Whanganui man Robert Martin has been elected to the United Nations Committee on the Rights of Persons with Disabilities at UN headquarters in New York.
New Zealand Disabilities Rights Commissioner, Paul Gibson, announced the appointment this morning, hailing it as a "world first".
"Robert's election is a milestone achievement for all people with disabilities, he is the first person with a learning disability to stand for and be elected to a UN Committee," Mr Gibson said.
"Robert Martin hasn't just smashed through a glass ceiling, he's smashed through the ceiling and walls of institutions that locked him away for most of his early years. Every New Zealander can be proud of his incredible achievement today."
A prominent disability rights advocate, Robert was nominated by the New Zealand government to the Committee that is comprised of 18 independent disability experts.
The panel monitors how well countries are implementing the Convention on the rights of Persons with Disabilities. Eighteen candidates from around the world are vying for nine positions.
Mr Martin was diagnosed with brain damage after a difficult birth and spent his first 15 years in institutions. He currently lives in Whanganui with his wife and is an IHC board member and involved with Sommerville Disability Support Services and the Balance Whanganui mental health trust.
On the national and international scene, he's involved with the Human Rights Commission, Inclusion International and People First.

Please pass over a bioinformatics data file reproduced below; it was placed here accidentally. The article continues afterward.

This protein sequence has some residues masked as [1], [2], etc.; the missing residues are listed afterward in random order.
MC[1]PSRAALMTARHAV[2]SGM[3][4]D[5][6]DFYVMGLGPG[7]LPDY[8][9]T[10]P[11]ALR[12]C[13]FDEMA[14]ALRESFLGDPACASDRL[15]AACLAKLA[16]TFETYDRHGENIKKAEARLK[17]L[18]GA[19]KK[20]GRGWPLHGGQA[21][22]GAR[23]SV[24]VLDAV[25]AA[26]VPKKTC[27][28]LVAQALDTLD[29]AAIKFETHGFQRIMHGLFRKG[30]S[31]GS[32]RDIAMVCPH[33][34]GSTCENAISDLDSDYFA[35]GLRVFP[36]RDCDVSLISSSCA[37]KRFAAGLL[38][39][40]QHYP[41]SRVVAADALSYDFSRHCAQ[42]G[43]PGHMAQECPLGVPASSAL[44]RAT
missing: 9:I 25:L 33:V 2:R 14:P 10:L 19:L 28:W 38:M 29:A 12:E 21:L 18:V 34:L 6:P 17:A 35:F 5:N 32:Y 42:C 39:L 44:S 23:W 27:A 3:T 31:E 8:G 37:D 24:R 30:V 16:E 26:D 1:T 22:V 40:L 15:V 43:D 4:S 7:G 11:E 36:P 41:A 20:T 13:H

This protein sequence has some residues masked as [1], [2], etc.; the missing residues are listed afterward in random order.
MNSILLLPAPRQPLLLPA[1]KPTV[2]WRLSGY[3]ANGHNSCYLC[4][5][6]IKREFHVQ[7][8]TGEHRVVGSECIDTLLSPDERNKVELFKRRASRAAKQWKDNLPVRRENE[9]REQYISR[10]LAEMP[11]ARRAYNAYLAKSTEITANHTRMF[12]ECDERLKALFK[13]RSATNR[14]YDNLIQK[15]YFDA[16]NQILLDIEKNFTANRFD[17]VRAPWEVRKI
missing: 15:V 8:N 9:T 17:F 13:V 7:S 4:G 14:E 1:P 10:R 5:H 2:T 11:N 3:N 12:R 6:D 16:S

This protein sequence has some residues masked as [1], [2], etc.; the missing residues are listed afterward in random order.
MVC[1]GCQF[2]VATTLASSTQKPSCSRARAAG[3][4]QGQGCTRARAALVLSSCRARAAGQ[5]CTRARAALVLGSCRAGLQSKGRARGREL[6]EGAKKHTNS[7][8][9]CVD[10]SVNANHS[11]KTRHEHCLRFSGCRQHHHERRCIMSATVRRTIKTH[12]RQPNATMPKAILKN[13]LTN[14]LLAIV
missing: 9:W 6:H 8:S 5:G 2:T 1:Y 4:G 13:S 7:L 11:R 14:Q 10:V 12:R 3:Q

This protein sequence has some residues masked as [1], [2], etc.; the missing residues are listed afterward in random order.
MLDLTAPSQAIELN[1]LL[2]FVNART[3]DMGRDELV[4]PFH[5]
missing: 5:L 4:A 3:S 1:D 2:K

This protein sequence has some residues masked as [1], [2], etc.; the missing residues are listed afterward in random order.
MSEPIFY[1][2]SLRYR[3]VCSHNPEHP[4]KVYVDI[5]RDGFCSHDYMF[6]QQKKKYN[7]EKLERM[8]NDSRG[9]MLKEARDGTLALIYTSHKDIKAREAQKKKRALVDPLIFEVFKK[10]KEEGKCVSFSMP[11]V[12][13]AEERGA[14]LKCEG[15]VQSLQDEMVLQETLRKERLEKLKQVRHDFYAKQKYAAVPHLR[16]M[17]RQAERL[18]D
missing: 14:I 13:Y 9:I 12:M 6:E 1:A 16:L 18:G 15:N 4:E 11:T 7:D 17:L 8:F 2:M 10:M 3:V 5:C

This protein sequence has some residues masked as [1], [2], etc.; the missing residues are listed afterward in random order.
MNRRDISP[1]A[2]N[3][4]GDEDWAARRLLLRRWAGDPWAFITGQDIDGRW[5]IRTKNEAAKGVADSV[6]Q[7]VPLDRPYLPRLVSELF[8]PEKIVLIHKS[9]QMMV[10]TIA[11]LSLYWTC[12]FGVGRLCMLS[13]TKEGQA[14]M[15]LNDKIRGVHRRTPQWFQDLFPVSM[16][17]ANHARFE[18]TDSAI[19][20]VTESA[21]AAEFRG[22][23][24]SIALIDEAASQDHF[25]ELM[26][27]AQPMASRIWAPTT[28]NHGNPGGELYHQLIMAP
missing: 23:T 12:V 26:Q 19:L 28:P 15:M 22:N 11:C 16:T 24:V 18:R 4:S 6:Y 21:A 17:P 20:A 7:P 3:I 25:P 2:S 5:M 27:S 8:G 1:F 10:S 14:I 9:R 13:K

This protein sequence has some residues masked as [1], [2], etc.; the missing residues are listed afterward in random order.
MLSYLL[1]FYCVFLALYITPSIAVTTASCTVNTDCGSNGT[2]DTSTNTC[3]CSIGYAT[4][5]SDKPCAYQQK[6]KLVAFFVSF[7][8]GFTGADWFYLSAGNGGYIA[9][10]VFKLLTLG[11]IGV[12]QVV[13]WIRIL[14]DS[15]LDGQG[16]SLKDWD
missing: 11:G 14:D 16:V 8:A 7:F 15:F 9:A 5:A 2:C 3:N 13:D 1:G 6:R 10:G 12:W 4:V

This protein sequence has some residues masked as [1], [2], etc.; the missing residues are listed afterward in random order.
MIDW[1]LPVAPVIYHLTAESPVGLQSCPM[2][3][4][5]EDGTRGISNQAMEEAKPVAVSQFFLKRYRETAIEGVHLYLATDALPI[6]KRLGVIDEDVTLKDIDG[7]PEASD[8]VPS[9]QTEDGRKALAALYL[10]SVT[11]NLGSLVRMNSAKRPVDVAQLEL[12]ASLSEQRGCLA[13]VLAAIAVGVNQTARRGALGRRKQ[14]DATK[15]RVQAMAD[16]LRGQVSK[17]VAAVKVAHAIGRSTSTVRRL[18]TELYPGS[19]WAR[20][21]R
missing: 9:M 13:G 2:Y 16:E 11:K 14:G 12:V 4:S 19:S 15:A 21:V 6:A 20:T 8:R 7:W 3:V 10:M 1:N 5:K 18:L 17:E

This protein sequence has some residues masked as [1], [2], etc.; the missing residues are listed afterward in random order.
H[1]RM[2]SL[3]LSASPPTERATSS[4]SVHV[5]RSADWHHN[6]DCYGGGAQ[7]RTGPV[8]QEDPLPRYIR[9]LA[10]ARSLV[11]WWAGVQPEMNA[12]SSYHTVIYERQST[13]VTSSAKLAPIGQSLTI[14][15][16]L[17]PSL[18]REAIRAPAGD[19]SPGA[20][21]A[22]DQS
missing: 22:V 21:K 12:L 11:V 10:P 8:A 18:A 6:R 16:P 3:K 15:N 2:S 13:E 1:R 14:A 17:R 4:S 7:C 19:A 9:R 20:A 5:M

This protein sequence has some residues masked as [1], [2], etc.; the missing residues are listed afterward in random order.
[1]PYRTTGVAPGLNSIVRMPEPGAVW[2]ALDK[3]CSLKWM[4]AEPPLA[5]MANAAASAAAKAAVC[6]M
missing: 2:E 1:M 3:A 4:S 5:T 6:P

He will hold the committee post from 2017 until 2020 and travel to Switzerland twice a year, as well visiting other countries to speak and learn about their policies for people with disabilities.
He was made a Member of the New Zealand Order of Merit in 2008.
Mr Martin previously told the Wanganui Chronicle he wanted to be there to make sure countries abide by the UN Convention on the Rights of People with Disabilities, which he helped draft.
"I think it's time people started to hear about what it's like for people with a learning disability," he said.
"To me, it's not really about me. It's about showing that people with a learning disability can do anything if they have opportunities."
Disabilities Rights Commissioner Paul Gibson said Mr Martin had already contributed much.
"Robert played a significant role in the development of the UN Convention on the Rights of Persons with Disabilities and at times was the only representative of people with intellectual/ learning disabilities," said Mr Gibson.
"Some of his contributions to the Convention are providing hope for people like him, the otherwise most forgotten members of our communities, locked away in institutions around the world."
"Robert has dedicated his life advocating for the rights of people with learning disabilities to participate in their communities instead of being locked away in institutions."
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